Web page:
Concept by India Lewis
A year after Willa Bruce’s descendants fought and won their rights to her Manhattan Beachfront Lodge and Resort, they have now decided to sell it back to the City of Los Angeles. Willa Bruce purchased Lot 8 on Block 5 on 26th and 27th St. in Manhattan Beach, California in May of 1912. This was a huge achievement for an African American woman nearly forty years post the Civil War. The property was stripped away from the Bruce’s when the City of Manhattan Beach’s set policies and ordinances impossible for the Bruce’s to keep up to date. By 1924, eminent domain on the Bruce’s two blocks of property was enforced with the goal for the city to create a park. Willa knew the condemnation of her beach property was a result of racism. She called out the blatant discrimination in a 1924 meeting regarding the property’s seizure, and council members admitted to in later interviews.
Now, the only lasting memory of Willa’s legacy is sign recognizing what was once there. Bruce’s Beach stands as a commemoration of what was a community center, café, beach and surf rental shop and safe place to swim for Black Californians. As the property was returned to Willa’s descendants in recent years, it comes as surprise to many that the family would sell the land back after an extended fight for restorative justice. $20 million dollars, which NPR states will help the Bruce’s “rebuild the generational wealth they were denied.” These blocks are now home to the “historic park,” which displaced the Bruce’s, and several multi-million-dollar homes.
The resale of Bruce’s Beach back to Los Angeles County symbolizes another loss of Black cultural centers, especially in predominantly white areas. The goal for the Los Angeles County should be to commemorate the legacy of Willa and Bruce’s Beach through project development and community investment. Filmmaker and UCLA African American Studies major India Lewis has been following the Bruce’s story since 2018. She says, “I think history is repeating itself. I feel that this was generational wealth that could have been passed on, but I think I may have some productive ways the city can reinvest into the land with their new ownership.”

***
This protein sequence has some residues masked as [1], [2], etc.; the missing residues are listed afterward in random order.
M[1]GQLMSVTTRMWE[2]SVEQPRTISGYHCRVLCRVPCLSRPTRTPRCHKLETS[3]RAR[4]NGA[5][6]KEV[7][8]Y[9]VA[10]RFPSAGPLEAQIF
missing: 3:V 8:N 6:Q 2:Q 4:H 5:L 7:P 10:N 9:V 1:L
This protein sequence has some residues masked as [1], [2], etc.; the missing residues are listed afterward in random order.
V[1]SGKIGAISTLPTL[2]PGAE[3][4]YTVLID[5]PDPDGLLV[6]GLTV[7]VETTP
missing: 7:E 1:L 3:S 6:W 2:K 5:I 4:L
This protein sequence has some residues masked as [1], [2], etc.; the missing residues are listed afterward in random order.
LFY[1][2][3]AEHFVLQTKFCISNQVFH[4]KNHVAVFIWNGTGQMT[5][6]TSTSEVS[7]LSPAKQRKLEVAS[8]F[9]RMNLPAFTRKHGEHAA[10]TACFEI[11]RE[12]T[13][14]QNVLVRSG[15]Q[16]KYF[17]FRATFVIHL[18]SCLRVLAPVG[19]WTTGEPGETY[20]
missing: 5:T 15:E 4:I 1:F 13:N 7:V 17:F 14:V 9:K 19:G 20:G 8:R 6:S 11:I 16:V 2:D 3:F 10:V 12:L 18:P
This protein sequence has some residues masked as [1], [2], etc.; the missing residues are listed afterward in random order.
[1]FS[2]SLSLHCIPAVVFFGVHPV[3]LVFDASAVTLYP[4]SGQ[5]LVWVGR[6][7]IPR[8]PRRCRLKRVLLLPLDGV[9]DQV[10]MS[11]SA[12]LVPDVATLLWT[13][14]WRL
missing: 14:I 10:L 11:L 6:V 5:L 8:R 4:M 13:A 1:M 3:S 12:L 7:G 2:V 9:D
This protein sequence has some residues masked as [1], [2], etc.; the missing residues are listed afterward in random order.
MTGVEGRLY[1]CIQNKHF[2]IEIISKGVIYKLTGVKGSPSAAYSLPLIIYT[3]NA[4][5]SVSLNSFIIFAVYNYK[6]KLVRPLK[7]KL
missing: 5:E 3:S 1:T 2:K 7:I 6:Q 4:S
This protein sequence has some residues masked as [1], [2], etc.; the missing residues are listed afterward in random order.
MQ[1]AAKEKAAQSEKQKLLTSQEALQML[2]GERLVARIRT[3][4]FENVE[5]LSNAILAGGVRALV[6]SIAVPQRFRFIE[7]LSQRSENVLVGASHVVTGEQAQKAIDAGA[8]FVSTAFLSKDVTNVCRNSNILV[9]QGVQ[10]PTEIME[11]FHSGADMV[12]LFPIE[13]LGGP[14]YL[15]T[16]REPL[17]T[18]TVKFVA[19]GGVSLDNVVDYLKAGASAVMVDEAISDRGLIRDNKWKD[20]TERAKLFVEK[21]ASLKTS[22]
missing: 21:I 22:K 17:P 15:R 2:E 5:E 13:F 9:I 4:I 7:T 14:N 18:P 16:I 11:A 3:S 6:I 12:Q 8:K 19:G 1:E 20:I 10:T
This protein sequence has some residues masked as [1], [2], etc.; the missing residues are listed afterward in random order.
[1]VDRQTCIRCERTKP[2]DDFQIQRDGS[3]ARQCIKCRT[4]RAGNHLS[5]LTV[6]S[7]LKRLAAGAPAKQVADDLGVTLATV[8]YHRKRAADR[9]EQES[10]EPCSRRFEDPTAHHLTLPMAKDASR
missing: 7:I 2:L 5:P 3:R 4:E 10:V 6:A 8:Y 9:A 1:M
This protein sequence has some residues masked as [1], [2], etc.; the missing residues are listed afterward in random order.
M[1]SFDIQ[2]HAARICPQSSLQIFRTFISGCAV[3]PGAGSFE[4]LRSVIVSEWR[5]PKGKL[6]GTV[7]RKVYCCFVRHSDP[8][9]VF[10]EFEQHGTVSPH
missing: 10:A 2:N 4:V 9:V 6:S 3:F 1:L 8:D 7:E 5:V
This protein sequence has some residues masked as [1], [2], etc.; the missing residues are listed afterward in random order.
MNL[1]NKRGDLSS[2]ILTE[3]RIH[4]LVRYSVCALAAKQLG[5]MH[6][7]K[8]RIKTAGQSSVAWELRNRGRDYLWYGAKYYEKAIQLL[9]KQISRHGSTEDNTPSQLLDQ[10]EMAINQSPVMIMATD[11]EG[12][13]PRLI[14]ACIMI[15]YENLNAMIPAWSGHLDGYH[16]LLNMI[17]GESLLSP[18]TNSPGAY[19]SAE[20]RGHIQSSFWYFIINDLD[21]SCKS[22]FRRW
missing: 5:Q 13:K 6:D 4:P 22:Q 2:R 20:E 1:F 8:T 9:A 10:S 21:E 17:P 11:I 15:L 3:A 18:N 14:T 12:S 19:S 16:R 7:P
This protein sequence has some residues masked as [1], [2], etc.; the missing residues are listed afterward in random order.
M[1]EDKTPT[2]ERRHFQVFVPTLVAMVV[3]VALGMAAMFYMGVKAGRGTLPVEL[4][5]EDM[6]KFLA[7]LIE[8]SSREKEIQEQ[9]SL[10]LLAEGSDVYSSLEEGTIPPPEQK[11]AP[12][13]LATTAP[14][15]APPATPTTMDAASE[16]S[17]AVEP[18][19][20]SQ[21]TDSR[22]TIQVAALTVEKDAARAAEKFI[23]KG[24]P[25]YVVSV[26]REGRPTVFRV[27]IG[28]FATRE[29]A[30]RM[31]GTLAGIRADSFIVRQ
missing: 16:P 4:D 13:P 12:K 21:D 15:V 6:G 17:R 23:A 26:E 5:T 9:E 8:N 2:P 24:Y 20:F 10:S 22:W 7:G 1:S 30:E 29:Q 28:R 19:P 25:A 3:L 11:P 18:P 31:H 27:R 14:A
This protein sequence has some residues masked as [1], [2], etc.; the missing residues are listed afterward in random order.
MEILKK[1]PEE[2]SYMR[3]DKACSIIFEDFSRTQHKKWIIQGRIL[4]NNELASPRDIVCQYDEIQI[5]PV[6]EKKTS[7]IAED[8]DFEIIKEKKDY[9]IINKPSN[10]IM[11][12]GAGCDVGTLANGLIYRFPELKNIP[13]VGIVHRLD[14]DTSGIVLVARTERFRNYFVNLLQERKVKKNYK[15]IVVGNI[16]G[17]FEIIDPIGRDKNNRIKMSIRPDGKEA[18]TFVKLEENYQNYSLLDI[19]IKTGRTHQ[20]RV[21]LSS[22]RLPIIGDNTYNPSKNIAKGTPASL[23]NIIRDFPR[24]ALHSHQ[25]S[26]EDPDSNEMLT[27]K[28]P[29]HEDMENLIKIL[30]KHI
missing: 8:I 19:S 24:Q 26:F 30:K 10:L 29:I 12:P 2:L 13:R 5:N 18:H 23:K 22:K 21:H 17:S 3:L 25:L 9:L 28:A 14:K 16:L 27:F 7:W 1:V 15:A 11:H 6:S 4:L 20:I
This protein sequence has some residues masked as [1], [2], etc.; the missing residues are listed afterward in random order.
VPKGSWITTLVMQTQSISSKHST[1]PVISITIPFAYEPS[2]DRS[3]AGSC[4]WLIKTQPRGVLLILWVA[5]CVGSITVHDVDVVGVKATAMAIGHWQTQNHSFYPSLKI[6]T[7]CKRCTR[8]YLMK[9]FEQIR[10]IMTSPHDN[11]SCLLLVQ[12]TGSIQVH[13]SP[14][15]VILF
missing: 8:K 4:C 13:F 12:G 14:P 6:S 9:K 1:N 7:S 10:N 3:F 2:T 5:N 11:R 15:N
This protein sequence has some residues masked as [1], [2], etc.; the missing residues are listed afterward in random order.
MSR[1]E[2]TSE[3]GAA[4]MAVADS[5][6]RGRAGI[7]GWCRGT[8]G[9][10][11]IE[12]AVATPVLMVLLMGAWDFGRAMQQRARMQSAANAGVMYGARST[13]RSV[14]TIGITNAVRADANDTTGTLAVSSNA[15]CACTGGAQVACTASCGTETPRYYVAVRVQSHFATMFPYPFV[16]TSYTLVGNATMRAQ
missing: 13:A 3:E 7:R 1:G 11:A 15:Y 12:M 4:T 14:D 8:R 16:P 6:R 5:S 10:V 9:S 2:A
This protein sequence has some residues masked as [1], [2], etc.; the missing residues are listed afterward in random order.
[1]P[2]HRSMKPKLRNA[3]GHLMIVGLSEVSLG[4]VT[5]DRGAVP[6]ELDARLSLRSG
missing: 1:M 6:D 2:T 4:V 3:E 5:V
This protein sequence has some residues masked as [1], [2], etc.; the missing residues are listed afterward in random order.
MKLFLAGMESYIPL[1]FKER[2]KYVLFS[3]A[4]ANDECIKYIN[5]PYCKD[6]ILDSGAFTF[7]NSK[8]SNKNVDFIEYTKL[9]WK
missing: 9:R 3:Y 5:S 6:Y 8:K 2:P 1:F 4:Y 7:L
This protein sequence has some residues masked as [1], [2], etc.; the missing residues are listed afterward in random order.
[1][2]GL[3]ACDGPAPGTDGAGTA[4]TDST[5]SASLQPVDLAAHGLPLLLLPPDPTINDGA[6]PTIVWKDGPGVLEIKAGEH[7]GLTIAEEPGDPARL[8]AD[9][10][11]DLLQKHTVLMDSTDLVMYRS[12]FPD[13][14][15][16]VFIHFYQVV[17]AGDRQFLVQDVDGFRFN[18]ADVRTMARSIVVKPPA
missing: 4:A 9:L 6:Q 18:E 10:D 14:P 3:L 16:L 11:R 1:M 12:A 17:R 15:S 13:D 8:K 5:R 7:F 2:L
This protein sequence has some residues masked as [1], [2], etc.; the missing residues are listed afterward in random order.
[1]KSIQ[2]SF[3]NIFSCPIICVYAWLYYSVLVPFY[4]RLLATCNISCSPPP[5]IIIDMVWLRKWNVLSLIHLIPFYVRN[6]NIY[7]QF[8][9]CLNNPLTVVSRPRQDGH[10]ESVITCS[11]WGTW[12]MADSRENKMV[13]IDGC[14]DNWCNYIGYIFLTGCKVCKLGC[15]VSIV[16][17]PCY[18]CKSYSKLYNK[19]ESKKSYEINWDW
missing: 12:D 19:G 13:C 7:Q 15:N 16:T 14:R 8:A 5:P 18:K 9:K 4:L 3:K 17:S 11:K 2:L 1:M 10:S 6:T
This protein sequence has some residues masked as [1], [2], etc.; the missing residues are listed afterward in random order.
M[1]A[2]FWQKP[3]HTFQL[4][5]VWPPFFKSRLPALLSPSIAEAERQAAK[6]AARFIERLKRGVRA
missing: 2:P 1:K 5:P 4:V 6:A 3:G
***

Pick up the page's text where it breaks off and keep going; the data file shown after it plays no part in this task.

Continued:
Lewis proposes the development of a University of California Student Center in honor of Willa and Charles Bruce. In her proposal, the University of California would purchase the 26th and 27th block of Bruce’s Beach and construct a three-tier multi-purpose student facility. This facility will combine Willa’s original efforts at providing resources and building community by housing various student resources, such as Counseling and Psychological Services (on the beach!), career and volunteer opportunities, departmental offices for research in marine biology, environment and sustainability, and social services. In addition, the UCs ownership of a private beachfront could serve different groups as a student event location, beach volleyball practice courts, and host of UCLA Volunteer Day Beach Clean Ups.
Willa’s legacy deserves to live on at Bruce’s Beach and the University of California has the potential to make it happen. The UC is California’ largest landlord, so if we aren’t going to get our #LANDBACK…at least do something useful with it.